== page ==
GOV. NEIL ABERCROMBIE has released $15.6 million to fix dilapidated infrastructure and bolster the construction industry. He said, “Each of these projects represents a long-term investment in our state and its people in the form of maintaining core services, facilities and resources, and generating jobs within our state.” The funding includes $3.5 million for more staffing in the state Division of Public Works and $3.15 million for construction of wastewater treatment projects.

Humpback whales have their babies in Hawaiian waters each year.
Image from the Attenborough Collection
HUMPBACK WHALE COUNTING and observation was the effort of Ka`u volunteers yesterday at Punalu`u, South Point, and at the end of Ka`ena Point in Hawai`i Volcanoes National Park. The count also took place at selected points on Hawai`i Island and other islands around the state. The task was sponsored by the National Oceanic & Atmospheric Administration and the National Marine Sanctuary. According to preliminary reports statewide, during every 15-minute time period, an average of two whales were spotted off O`ahu, eight off Kaua`i, and three off the Big Island. Volunteers not only counted the whales but documented their behavior. Another count will take place on Feb. 25 and again on March 31. To volunteer, call 1-888-55-WHALE or see hawaiihumpbackwhale.noaa.gov. 

THE CIRCULO FOR SPEAKING SPANISH takes place tomorrow and every Monday. Sponsored by Ka`u School of the Arts, the class is held at Discovery Harbour Community Hall from 10 a.m. to 11 a.m.

ALSO SPONSORED BY KA`U SCHOOL OF THE ARTS, the Ka`u Community Chorus rehearses at Discovery Harbour Community Hall every Monday from 7 p.m. to 8 p.m. Call 929-7544 for more information about KSA. 

Pacific Quest students grow fruits and vegetables and
sell them at Ka`u Farmers Market in Na`alehu.
PACIFIC QUEST STUDENTS are selling organic fruits and vegetables at Ka`u  Farmers Market in Na`alehu. They grow themselves and donate the proceeds to the Ka`u community. Family Support Hawai`i’s Ka`u Family Center recently received diapers and infant formula bought with the produce funds. “The donation will support the center’s programs which work with infants and children,” said Ka`u Family Center coordinator Teresa Alderdyce. Pacific Quest is an outdoor therapeutic program that helps struggling teenagers and young adults make better choices and live healthy, productive lives by teaching sustainable life skills through their sustainable growth model. “Pacific Quest provides individual, sustainable, personal development within a safe, structured, experiential and natural environment in a culture of unconditional support and personal responsibility,” said Outing supervisor Amy Higgins.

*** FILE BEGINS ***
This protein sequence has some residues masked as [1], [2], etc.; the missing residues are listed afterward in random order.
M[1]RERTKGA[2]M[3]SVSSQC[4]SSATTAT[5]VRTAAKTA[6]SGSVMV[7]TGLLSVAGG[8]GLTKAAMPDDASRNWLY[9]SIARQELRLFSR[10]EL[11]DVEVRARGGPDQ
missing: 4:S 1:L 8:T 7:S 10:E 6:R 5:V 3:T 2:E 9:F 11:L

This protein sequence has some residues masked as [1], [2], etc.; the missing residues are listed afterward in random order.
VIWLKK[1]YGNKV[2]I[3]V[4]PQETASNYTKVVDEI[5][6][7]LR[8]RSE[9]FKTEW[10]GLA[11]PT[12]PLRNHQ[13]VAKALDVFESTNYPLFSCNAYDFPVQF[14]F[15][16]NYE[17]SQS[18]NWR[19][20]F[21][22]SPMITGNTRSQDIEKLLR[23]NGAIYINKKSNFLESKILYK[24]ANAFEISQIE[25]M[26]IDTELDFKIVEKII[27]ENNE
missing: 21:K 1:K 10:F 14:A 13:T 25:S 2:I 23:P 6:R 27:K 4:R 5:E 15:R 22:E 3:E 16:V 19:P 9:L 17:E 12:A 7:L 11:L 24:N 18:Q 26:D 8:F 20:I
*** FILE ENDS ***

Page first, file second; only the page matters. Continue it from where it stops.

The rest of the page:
KILAUEA’S VOLCANIC GASES and Their Environmental Impact is the topic at After Dark in the Park this Tuesday, Jan 31 at 7 p.m. at Kilauea Visitor Center Auditorium in Hawai`i Volcanoes National Park. Geochemists Jeff Sutton and Tamar Elias offer an update about volcanic gases, especially those related to the 2008-2011 activity at Halema`uma`u Crater. Participants are invited to the “gas tasting” party, where they learn to identify volcanic gases by smell. $2 donation supports park programs, and park entrance fees apply.